City Weekly Art Director Susan Kruithof | 5 Spot | Salt Lake City | Salt Lake City Weekly

City Weekly Art Director Susan Kruithof 

Exit interview with our departing art director/production manager

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One of City Weekly's many unsung heroes, Susan Kruithof is our beloved and soon-to-be-departing art director/production manager. Susan is pictured above with her parents, Joyce and the late Harold Thomas. For the past 14 years, Susan's more than 600 covers of City Weekly each have helped tell our stories and served as the first impression of the paper.

What do you take into consideration when you design a cover?
The thing I think about most is our street boxes, and people viewing that cover from afar. The message needs to grab the reader. The image needs to be clear. Many of our cover meetings start with elaborate ideas for covers, but ultimately, they just won't work if the idea isn't singular, if the image is muddied with too many elements.

What are some of the surprising tasks of art director/production manager?
One of the biggest parts of the job is working with the other departments to complete a project from start to finish. There are a lot of moving parts to produce a paper or a magazine. The writers, photographers, sales people and designers are all zeroing in on a deadline, and it is my job to make sure all those pieces come together. It can be like herding cats at times, but ultimately I have to meet that deadline. I often refer to the production department as a shit funnel. And what comes out on the other end needs to be roses.

You are the sweet spot between the advertising and editorial departments. Who comes out the winner when we fight over space in the paper?
Ha ha ha. I run a tight ship. I want a strong ad-to-edit ratio. My ideal is 65 percent ads to 35 percent editorial content. But there is a certain amount of editorial content that just must be in the paper. City Weekly has award-winning writers; we bring something to this community that you cannot find anywhere else. I don't think our readers understand what depths we go to provide them with quality hard-hitting features. It's an expensive proposition, and we are a free publication. Our advertisers support our endeavors and ultimately, their ads get to be surrounded by amazing content and that is worth something to them. And I believe that our readers do want to know about local businesses, and City Weekly provides them with that information. If our content is 65 percent ads, then, of course, our readers are picking up the paper to read the ads as well.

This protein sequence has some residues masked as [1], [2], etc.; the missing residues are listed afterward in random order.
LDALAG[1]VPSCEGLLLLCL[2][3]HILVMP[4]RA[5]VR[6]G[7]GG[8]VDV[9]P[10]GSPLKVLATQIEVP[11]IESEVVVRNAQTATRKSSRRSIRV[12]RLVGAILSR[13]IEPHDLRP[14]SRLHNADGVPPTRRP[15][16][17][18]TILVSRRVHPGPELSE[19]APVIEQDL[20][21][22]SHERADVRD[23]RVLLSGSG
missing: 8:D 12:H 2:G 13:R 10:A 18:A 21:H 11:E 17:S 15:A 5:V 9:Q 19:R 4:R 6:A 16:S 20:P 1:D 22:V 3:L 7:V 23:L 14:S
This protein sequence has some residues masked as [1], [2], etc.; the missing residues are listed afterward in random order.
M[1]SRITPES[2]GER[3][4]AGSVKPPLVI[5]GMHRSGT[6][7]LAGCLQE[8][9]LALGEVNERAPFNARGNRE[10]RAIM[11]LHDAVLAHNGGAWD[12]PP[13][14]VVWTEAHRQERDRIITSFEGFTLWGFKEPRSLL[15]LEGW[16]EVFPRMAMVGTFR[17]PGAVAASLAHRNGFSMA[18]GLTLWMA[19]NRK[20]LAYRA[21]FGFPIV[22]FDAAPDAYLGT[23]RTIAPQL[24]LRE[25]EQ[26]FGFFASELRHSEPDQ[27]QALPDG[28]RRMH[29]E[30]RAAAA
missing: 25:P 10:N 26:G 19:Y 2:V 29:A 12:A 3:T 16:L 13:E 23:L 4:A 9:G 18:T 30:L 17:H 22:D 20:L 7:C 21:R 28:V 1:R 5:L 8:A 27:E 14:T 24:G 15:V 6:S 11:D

What advice do you have for your replacement?
Deep breaths, Derek, deep breaths. I have been fortunate to work with my assistant production manager, Derek Carlisle, for over six years. He is an amazingly talented person. I am so happy that City Weekly gets Derek as their next art director/production manager. He's already created a number of amazing covers and honestly has a greater skill set than I do. He can do absolutely anything in that department and has done everything. So, my only advice? Enjoy, take risks, push yourself in those times you are not overwhelmed.

So, why on earth are you leaving us?
I am leaving this amazing city and job to move back to my hometown of Bloomington, Ind. Love has come knocking at my door, and I am following my heart. I also get to live near my mom and oldest son, which is a true blessing. I am excited for this next chapter, but, of course, sad to leave a place I have called home for over 14 years. I hope to come back often.

Before coming to Utah, you worked for an alt-weekly newspaper in Bloomington, Ind., for three years. You also graduated with a degree in fine arts from the University of Indiana in 1989. Did your degree prepare you for the work you do?
I had a concentration in graphic design. You have to understand back then, there were no computers to speak of. The very first version of Quark Xpress had just come out, and I never had an opportunity to work on that program. The fundamentals of design were certainly ingrained in me. I often think what a shame it is that those fundamentals are getting lost. It seems to be more about the programs and less about really designing.

Any fond memory you'd like to share?
I have too many. I have found lifelong friends here. City Weekly has been my family. There were very few days that I woke up and did not want to come to work and tons of days I was absolutely giddy to be going to work. We work hard, we party hard, we laugh and sometime cry together. I cannot even begin to express my gratitude for the time I've spent here. And what happens at City Weekly staff parties, stays there. It's like Vegas.

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